The COP26 meeting in Glasgow has closed with nearly 200 countries signing up to the Glasgow Climate Pact. This aims to keep alive the goal of limiting the rise in global temperatures to at least 1.5°C above pre-industrial levels, as stated in the 2015 Paris Agreement on Climate Change.
According to the International Energy Agency (IEA), if all the pledges made at the conference were successfully implemented, global temperatures would rise by 1.8°C by 2100, still above the Paris target.
Prior to the new commitments, the IEA calculated – again on the basis that all were successfully implemented – that the world was on a 2.1°C trajectory.
Other assessments were less optimistic. Environmental organisation Carbon Action Tracker, for example, said that following COP26, temperatures were still set to rise 2.4°C.
Given the neeed to do more, the Pact included a pledge to revisit current 2030 climate targets as early as next year. Key actors, such as the European Commission, said the conference had succeeded in keeping the goals of the Paris Agreement alive.
One of the first major initiatives from COP26 was a declaration on ending deforestation and land degradation by 2030. 110 nations signed up, for the first time including countries such as Brazil, China, Russia and the Democratic Republic of Congo, which are home to some of the world’s most important forest environments. In total, the signatories cover about 85% of the world’s forests. $19.2 billion was pledged in support.
The commitment is more widely supported and better funded than the 2014 New York Declaration on Deforestation, which did not succeed in its aims. However, past failures and an increase in deforestation over the last decade led many environmental organisations to greet the new, non-binding declaration with scepticism.
The second big initiative was the US,EU-led Global Methane Pledge, which attracted support from more than 100 countries. The goal is to cut methane emissions by 30% by 2030 from 2020 levels.
Emissions of methane, which is a more potent but shorter-lived greenhouse gas (GHG) than carbon dioxide, are on the rise, in part as countries switch away from using coal to cleaner-burning natural gas for power generation.
Reflecting long-standing plans by some of the biggest GHG emitters to combine increased renewable generation with coal-to-gas switching, India and China did not sign up to the pledge.
More than 40 countries also signed up a new Global Coal to Clean Power Transition Statement, which aims to accelerate and broaden the phasing out of coal use, one of the most significant sources of GHG emissions.
In particular, clause 3 of the statement pledged the cessation of new permits for unabated coal-fired power generation projects, an end to the construction of new coal-fired power generation projects and an end to direct government support internationally for coal-fired generation projects.
The issue of funding continued to evade definitive agreement. Developed nations did not meet in full earlier promises to provide $100 billion in climate funding for developing nations by 2020.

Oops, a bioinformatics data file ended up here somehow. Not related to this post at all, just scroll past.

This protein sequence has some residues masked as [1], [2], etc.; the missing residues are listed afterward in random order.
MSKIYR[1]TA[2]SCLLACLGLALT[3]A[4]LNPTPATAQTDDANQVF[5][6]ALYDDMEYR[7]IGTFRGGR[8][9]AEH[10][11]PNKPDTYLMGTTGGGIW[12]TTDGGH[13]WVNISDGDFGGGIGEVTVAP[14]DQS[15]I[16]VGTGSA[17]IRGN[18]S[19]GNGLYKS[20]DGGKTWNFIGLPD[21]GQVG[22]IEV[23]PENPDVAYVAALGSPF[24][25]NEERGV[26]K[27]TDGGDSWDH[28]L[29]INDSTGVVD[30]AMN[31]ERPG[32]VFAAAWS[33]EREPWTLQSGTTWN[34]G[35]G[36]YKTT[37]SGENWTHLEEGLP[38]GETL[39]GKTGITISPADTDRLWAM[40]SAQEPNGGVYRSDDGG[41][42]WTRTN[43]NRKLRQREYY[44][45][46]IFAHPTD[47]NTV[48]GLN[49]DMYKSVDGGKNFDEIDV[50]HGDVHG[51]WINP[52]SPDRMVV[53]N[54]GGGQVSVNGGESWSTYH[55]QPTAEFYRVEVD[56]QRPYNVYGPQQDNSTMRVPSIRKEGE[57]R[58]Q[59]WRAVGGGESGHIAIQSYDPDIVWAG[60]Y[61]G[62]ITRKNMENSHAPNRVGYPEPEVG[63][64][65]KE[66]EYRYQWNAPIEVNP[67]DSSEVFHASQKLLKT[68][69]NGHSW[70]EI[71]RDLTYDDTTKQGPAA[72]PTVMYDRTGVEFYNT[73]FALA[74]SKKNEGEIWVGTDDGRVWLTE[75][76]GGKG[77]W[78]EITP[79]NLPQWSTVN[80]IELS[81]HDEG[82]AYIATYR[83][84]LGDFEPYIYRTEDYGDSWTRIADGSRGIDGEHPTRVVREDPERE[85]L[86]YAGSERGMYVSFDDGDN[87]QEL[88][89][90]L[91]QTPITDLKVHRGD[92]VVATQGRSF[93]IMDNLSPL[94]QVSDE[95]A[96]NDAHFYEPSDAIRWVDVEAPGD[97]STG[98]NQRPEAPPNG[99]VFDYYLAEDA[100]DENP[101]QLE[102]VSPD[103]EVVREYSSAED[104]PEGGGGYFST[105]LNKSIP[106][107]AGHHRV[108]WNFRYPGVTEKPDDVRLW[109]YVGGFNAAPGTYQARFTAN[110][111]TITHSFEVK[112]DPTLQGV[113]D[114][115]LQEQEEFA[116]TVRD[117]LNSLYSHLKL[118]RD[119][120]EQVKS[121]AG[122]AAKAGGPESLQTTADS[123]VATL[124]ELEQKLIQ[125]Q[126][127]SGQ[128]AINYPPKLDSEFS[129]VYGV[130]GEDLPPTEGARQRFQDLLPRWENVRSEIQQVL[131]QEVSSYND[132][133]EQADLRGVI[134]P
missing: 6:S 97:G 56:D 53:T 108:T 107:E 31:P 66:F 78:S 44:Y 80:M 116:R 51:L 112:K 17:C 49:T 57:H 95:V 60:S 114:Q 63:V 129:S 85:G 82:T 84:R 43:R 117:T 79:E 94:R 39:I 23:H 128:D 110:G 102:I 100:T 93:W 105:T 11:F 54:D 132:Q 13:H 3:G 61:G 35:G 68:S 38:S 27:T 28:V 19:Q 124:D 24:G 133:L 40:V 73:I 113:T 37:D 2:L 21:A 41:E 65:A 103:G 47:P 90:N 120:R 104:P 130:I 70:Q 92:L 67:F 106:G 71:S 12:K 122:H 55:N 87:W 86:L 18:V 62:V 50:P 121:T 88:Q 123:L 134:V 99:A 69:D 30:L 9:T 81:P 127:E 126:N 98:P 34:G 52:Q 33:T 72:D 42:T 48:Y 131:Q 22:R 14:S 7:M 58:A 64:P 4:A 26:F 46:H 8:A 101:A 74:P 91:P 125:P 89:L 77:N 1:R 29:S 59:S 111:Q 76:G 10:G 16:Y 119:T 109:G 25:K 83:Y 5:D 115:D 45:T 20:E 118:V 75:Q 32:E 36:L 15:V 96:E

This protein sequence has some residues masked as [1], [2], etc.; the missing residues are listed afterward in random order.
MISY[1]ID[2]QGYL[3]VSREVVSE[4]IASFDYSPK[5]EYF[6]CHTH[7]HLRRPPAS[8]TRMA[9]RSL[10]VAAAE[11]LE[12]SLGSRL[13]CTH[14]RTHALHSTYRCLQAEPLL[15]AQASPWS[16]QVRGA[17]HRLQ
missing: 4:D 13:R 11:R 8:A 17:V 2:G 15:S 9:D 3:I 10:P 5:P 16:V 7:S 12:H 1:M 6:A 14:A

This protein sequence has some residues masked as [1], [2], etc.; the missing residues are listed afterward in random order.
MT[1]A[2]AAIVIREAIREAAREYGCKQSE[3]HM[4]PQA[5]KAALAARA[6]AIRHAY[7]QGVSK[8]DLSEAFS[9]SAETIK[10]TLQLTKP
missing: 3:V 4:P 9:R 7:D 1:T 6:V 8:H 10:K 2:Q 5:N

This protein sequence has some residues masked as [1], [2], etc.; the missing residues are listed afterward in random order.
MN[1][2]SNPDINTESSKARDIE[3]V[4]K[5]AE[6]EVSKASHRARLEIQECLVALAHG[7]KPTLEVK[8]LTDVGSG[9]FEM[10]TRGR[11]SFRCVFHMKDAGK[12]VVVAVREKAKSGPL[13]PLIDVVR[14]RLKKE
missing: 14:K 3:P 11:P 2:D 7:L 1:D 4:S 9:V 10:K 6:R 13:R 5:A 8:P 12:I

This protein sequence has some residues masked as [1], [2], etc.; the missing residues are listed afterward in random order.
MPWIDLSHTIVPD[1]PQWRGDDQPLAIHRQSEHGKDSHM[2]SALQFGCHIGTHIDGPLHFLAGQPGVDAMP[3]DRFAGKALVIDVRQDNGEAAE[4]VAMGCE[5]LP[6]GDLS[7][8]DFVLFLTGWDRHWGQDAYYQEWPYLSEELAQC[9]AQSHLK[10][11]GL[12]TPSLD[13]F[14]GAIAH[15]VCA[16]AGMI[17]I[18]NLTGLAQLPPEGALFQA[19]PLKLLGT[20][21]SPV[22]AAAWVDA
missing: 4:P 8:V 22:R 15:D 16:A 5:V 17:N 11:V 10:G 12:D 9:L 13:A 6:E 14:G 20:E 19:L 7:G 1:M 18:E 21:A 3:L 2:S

The Pact “urges” developed countries to increase their funding to around $40 billion a year by 2025 to help poorer nations adapt to climate change.
In addition, issues surrounding ‘loss and damage’ – the cost of adverse impacts from climate change on countries with few historical emissions – have not been resolved and will be the subject of further dialogue.
However, over 450 firms said they would align more than $130 trillion of funds with the goals of the Paris Agreement through the Glasgow Financial Alliance for Net Zero (GFANZ).
Mark Carney, UN Special Envoy for Climate Action and Finance, said: “The rapid, and large-scale, increase in capital commitment to net zero, through GFANZ, makes the transition to a 1.5°C world possible. To seize this opportunity, companies must deliver robust transition plans and governments set predictable and credible policies.
COP26 included a finalisation of the Paris Agreement Rule Book. Although very technical, this means the Paris Agreement is now operational. It should, in addition, provide a clearer framework for the further development of carbon markets, and in particular trading carbon emissions credits between countries.
Agriculture, which is a major source of GHG emissions, did not feature heavily at the conference, despite a number of new initiatives. Most debate centred around decarbonising existing food supply chains, rather than, as many environmental groups advocate, a more proactive approach to encouraging higher consumption of plant-based foods and a reduction in meat and dairy farming.
Reflecting the fact that the outcomes of COP26 do not align the world with the goals of the Paris Agreement, in her concluding statement, The President of the European Commission, Ursula von der Leyen, said:
“The approved texts are a compromise. They reflect the interests, the conditions, the contradictions and the state of political will in the world today. They take important steps, but unfortunately the collective political will was not enough to overcome some deep contradictions.”